In Colchester it is development. Colchester has grown too fast too quickly and villages such as my own are now at mercy of the developers who plan to make these so called ”infrastructure led” Garden Communities. I understand the need to develop and build to safe guard house prices for future generations and accommodate for population growth but, the fact of the matter remains that in Colchester better alternatives were offered time and time again but rejected by an out of touch, tired LibDem/Labour Council.
How are you going to communicate with your constituents?
My usual methods of striking up conversations with residents whenever I am out in the community are somewhat remiss due to the virus, which saddens me as I so love making connections with people. At the moment my main methods of communication are community messages via email and through my candidate page on Facebook page. If I were to be elected, I would use community spaces to hold public information sessions as I believe all levels of government should remain transparent to the electorate in good times and in bad! I don’t believe in being a “fair weather” politician because ultimately things will always be taken out of our hands but people deserve to know why.
What kind of jobs have you had in the past?
I love this question. I pride myself in not being your stereotypical Conservative. I do not come from wealth or privilege or any kind of background typically associated with our party but have always been made to feel welcome, valued and believed in. I have worked in various jobs since I was 15. I have worked cleaning chalets, on the Drive Thru at McDonalds and even did a stint on a burger van at my local market for a summer. However, my favourite job was working as a barmaid at one of my local pubs in the village where I am now standing as a candidate for the local elections, I did this whilst doing a full-time degree. In this role I really got to know the locals and some of the issues in the local area which has provided me with a solid foundation of local knowledge to effectively oppose the Labour and Lib Dem councillors. I have been in my current job at the University of Essex Students Union for three years specialising in Higher Education policy and Student Representation.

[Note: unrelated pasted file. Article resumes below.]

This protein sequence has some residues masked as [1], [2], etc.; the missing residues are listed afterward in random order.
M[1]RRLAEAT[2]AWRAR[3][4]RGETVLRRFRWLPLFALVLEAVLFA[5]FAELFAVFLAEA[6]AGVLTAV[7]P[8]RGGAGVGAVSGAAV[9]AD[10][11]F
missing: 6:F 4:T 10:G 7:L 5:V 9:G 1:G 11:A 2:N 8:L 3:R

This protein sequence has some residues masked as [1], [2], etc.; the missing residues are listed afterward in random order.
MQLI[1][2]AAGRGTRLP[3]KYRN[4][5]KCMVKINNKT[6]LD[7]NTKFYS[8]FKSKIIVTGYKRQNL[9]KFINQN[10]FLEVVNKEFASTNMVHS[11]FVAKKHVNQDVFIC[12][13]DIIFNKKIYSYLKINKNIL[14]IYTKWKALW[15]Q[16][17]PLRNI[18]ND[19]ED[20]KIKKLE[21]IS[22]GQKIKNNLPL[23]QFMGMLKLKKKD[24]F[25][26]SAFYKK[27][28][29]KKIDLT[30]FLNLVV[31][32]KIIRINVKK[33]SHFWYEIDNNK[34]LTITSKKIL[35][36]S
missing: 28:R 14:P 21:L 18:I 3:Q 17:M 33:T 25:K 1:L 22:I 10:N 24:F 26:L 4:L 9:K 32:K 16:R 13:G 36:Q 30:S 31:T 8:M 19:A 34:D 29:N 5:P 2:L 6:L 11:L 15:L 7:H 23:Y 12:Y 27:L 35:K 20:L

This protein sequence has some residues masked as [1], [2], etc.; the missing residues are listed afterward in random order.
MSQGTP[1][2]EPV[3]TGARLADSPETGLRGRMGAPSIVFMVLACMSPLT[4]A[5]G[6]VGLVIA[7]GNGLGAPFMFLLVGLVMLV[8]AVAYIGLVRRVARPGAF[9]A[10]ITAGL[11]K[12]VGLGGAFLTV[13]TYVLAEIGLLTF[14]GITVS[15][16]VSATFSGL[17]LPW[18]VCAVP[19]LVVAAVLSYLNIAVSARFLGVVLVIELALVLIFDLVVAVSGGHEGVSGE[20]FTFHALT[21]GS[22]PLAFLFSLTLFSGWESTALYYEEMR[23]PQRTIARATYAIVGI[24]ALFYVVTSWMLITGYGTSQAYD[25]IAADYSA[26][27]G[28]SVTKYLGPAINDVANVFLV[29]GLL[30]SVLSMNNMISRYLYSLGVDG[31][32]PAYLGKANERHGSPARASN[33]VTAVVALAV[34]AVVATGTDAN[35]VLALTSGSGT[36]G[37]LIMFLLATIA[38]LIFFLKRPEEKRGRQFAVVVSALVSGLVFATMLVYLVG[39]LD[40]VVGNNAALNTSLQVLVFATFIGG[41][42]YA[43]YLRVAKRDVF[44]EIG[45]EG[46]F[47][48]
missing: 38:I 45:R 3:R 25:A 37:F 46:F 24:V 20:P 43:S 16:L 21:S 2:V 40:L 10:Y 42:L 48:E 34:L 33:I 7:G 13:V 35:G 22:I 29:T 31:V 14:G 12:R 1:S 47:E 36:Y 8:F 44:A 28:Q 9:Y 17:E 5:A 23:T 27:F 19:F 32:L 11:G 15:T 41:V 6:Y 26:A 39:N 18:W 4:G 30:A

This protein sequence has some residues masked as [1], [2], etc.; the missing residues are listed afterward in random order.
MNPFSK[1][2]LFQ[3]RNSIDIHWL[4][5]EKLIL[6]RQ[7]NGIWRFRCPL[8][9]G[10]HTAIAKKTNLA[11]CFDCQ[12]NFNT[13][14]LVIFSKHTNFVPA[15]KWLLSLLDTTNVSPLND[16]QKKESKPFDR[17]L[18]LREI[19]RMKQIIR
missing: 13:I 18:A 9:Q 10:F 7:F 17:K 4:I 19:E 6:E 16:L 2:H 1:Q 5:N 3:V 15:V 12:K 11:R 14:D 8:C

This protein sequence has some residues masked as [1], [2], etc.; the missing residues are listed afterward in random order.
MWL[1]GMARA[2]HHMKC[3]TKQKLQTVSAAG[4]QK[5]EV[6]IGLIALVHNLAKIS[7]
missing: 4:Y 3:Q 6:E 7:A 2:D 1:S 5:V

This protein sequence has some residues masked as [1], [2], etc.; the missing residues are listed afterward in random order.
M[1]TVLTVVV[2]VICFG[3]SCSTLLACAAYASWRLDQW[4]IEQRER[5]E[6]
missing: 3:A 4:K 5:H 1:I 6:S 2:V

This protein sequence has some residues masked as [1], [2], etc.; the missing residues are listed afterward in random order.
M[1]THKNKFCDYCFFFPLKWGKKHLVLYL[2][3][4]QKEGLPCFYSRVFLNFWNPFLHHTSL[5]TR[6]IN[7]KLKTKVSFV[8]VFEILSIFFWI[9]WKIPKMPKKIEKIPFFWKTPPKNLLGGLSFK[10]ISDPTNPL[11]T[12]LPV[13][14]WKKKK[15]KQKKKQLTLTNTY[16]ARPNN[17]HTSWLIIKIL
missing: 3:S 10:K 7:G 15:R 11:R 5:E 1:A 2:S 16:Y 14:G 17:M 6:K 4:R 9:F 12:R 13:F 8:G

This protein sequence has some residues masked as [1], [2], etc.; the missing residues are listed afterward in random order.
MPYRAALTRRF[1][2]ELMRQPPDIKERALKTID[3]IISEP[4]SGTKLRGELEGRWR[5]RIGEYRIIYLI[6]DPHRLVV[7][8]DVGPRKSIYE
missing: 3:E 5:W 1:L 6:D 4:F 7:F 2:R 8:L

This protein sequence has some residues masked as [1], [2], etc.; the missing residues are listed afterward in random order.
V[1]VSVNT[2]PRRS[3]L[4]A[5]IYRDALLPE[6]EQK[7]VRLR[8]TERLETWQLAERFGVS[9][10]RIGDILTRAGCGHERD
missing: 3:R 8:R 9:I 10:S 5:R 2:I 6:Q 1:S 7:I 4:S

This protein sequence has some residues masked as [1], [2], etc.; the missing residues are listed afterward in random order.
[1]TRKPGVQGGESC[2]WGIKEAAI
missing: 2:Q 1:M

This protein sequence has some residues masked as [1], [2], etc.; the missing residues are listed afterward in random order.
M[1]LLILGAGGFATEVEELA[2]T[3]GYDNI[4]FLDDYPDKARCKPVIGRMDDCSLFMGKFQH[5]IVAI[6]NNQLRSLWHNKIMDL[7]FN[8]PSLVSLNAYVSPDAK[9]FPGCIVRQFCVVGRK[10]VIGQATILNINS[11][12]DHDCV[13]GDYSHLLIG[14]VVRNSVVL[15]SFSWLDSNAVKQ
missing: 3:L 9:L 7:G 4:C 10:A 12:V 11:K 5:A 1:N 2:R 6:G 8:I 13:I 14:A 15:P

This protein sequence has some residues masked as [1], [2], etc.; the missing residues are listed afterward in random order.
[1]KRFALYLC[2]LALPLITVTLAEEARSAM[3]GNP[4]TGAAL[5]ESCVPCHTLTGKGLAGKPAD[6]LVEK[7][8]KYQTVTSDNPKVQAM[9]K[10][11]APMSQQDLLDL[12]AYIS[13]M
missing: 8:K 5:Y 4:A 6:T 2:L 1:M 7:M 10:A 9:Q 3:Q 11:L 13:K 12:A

Who’s your role model/ political hero?
That’s easy, Ruth Davidson. I have a signed copy of her book “Yes She Can” and it is one of my most prized possessions. Ruth is my Hero because of the way in which she successfully transformed the face of Scottish Conservatism and turned them into a real force to be reckoned with against the SNP. Even Tony Blair recognised that the Scottish Tories under Ruth were the only credible opposition to the SNP at the time. Additionally, I think her progressive but still Conservative, at its very core, politics are the future of the Conservative party in the UK.
If you could have dinner with any three people, who would it be?
Easy peasy! Ruth Davidson, Gillian Anderson and Stevie Nicks.
What do you like to do in your spare time?
In my spare time I enjoy reading, cooking, going to the gym, going out for dinner and to the pub.
What is your current favourite Netflix show?
I am currently watching “Mindhunter” as I am a huge fan of true crime shows and documentaries.
If you went on Mastermind, what would your subject be?
Easy peasy again! Harry potter or Gavin and Stacey.
Conservative Young Women are dedicated to encouraging and supporting young women in the Conservative Party. We are on a mission to get more women into public office at every level and we provide support to anyone who wants to stand.